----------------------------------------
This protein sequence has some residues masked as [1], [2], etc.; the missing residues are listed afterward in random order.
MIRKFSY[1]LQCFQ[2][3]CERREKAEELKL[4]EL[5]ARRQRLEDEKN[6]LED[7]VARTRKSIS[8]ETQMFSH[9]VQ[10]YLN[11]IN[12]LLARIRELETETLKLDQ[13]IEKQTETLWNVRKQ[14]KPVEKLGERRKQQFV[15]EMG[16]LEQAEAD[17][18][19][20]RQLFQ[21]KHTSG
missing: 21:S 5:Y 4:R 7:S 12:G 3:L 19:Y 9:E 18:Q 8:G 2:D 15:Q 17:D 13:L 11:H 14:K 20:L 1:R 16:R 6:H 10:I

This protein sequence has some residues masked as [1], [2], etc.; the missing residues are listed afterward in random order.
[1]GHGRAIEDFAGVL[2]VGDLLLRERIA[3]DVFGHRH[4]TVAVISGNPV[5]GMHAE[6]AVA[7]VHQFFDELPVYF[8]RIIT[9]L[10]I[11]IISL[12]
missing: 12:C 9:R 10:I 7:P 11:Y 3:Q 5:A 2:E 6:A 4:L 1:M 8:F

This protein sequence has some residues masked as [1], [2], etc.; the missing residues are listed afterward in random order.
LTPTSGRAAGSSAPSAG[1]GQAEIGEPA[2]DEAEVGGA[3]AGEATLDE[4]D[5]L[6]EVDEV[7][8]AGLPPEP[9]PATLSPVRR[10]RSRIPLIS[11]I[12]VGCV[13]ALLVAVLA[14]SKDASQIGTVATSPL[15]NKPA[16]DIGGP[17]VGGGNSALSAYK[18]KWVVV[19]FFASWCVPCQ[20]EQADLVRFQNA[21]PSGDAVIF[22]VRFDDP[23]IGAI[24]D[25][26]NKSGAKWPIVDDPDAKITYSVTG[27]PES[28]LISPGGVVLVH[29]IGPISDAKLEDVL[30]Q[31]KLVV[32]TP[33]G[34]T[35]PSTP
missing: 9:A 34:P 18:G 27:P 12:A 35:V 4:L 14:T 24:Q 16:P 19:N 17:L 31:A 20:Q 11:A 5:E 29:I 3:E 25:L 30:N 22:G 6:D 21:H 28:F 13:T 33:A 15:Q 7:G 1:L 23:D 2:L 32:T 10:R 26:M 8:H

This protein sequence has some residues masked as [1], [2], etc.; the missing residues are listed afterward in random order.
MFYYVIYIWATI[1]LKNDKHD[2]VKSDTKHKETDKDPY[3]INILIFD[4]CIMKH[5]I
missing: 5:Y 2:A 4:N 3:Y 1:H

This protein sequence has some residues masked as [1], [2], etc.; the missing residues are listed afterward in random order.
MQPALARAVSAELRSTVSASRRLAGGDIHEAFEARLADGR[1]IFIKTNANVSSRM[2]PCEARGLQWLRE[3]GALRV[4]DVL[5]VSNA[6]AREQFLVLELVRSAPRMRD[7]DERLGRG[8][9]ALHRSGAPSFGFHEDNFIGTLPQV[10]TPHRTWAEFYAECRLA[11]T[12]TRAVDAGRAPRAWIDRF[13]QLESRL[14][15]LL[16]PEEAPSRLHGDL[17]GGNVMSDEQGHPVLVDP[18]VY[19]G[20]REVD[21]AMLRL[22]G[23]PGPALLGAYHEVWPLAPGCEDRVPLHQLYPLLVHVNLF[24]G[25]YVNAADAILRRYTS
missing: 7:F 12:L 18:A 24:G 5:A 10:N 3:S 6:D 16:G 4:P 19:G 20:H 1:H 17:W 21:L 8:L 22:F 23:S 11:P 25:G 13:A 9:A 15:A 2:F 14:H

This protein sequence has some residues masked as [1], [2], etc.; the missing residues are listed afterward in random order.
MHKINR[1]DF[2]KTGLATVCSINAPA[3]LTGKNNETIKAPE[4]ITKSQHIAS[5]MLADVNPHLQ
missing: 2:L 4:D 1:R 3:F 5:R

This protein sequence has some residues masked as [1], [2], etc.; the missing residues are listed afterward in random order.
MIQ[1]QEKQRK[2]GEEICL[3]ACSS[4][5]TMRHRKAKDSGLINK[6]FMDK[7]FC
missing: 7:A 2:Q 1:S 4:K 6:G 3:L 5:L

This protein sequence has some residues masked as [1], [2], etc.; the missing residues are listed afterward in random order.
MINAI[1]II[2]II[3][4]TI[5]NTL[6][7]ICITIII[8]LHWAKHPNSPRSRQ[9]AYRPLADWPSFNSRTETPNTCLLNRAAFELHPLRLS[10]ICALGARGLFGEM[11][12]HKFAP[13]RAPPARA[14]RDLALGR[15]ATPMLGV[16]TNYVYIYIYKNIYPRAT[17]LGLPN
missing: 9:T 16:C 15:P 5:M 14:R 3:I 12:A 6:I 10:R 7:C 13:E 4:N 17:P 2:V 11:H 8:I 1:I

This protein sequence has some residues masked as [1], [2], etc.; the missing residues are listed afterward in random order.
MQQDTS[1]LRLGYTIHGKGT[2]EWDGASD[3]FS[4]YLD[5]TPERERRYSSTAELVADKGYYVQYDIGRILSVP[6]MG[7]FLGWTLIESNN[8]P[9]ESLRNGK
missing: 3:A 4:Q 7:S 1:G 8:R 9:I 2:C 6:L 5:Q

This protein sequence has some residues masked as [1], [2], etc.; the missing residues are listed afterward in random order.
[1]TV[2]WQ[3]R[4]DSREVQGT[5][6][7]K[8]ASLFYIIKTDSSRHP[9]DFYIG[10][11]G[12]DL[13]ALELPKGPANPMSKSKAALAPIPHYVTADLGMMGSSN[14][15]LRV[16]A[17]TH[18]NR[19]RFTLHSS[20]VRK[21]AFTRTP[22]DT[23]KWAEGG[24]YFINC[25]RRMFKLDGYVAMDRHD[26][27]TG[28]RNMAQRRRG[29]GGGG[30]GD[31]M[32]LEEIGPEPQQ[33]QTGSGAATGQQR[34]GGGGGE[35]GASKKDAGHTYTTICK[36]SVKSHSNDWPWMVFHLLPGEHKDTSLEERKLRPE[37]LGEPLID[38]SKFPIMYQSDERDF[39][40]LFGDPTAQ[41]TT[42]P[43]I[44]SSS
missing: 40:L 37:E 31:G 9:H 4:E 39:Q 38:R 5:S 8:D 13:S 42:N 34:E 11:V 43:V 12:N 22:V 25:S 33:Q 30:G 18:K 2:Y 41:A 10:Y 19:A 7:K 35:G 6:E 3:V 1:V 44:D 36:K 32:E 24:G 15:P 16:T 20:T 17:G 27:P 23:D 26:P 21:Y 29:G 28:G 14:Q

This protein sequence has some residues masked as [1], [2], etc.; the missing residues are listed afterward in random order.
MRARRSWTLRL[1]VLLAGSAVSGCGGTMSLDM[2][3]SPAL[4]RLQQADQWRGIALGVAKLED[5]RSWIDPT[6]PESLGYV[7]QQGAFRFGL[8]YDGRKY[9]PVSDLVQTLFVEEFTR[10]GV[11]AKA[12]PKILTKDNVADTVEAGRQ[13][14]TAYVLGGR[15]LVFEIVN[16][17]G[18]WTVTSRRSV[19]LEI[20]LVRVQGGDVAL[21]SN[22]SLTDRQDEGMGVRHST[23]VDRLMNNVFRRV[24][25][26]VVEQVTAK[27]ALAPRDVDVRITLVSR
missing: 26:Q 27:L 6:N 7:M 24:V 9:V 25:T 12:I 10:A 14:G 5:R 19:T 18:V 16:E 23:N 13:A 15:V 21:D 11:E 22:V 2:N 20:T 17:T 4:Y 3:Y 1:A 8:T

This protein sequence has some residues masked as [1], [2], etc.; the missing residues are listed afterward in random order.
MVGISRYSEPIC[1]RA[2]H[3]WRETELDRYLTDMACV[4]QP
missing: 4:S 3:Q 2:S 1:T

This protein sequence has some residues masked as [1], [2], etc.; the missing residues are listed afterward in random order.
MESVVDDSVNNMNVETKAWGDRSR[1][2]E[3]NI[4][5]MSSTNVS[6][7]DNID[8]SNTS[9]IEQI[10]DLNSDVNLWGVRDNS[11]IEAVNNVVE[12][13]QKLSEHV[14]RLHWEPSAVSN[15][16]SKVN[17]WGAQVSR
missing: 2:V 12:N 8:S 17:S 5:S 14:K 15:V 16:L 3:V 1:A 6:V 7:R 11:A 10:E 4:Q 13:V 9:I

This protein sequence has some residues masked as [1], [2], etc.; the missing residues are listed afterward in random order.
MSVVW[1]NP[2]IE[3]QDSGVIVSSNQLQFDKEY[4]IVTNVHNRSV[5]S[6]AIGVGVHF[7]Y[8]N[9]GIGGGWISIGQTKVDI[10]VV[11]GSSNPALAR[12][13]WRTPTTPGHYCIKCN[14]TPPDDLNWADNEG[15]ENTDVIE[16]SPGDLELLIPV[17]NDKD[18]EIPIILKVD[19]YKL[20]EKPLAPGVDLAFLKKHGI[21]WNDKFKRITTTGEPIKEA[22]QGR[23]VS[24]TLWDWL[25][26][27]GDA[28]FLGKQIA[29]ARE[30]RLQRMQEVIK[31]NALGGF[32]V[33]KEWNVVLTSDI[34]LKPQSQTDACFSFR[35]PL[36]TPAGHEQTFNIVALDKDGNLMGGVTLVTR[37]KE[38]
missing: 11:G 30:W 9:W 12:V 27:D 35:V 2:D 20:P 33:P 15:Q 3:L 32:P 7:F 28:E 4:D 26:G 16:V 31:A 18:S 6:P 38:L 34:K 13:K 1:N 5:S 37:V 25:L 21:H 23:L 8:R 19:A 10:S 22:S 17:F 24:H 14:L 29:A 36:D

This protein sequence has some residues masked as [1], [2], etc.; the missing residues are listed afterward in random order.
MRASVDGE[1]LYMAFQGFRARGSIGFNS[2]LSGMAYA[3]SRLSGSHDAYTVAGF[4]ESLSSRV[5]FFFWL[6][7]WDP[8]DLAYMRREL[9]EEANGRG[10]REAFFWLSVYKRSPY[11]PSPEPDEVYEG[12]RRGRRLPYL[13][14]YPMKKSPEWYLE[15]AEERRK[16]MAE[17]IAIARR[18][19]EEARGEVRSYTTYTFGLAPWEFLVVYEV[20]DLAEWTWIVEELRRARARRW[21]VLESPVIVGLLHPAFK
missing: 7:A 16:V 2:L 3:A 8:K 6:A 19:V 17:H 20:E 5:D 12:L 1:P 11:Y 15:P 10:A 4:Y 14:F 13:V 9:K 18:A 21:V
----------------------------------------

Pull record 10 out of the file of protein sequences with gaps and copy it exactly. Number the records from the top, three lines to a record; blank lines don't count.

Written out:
This protein sequence has some residues masked as [1], [2], etc.; the missing residues are listed afterward in random order.
[1]TV[2]WQ[3]R[4]DSREVQGT[5][6][7]K[8]ASLFYIIKTDSSRHP[9]DFYIG[10][11]G[12]DL[13]ALELPKGPANPMSKSKAALAPIPHYVTADLGMMGSSN[14][15]LRV[16]A[17]TH[18]NR[19]RFTLHSS[20]VRK[21]AFTRTP[22]DT[23]KWAEGG[24]YFINC[25]RRMFKLDGYVAMDRHD[26][27]TG[28]RNMAQRRRG[29]GGGG[30]GD[31]M[32]LEEIGPEPQQ[33]QTGSGAATGQQR[34]GGGGGE[35]GASKKDAGHTYTTICK[36]SVKSHSNDWPWMVFHLLPGEHKDTSLEERKLRPE[37]LGEPLID[38]SKFPIMYQSDERDF[39][40]LFGDPTAQ[41]TT[42]P[43]I[44]SSS
missing: 40:L 37:E 31:G 9:H 4:E 39:Q 38:R 5:S 8:D 13:S 42:N 34:E 11:V 43:V 12:N 22:V 25:S 33:Q 30:G 18:K 2:Y 41:A 10:Y 19:A 7:K 35:G 6:E 3:V 1:V 44:D 36:K 32:E 24:G 15:P 16:T 20:T 17:G 27:P 23:D 26:P 21:Y 29:G 28:G 14:Q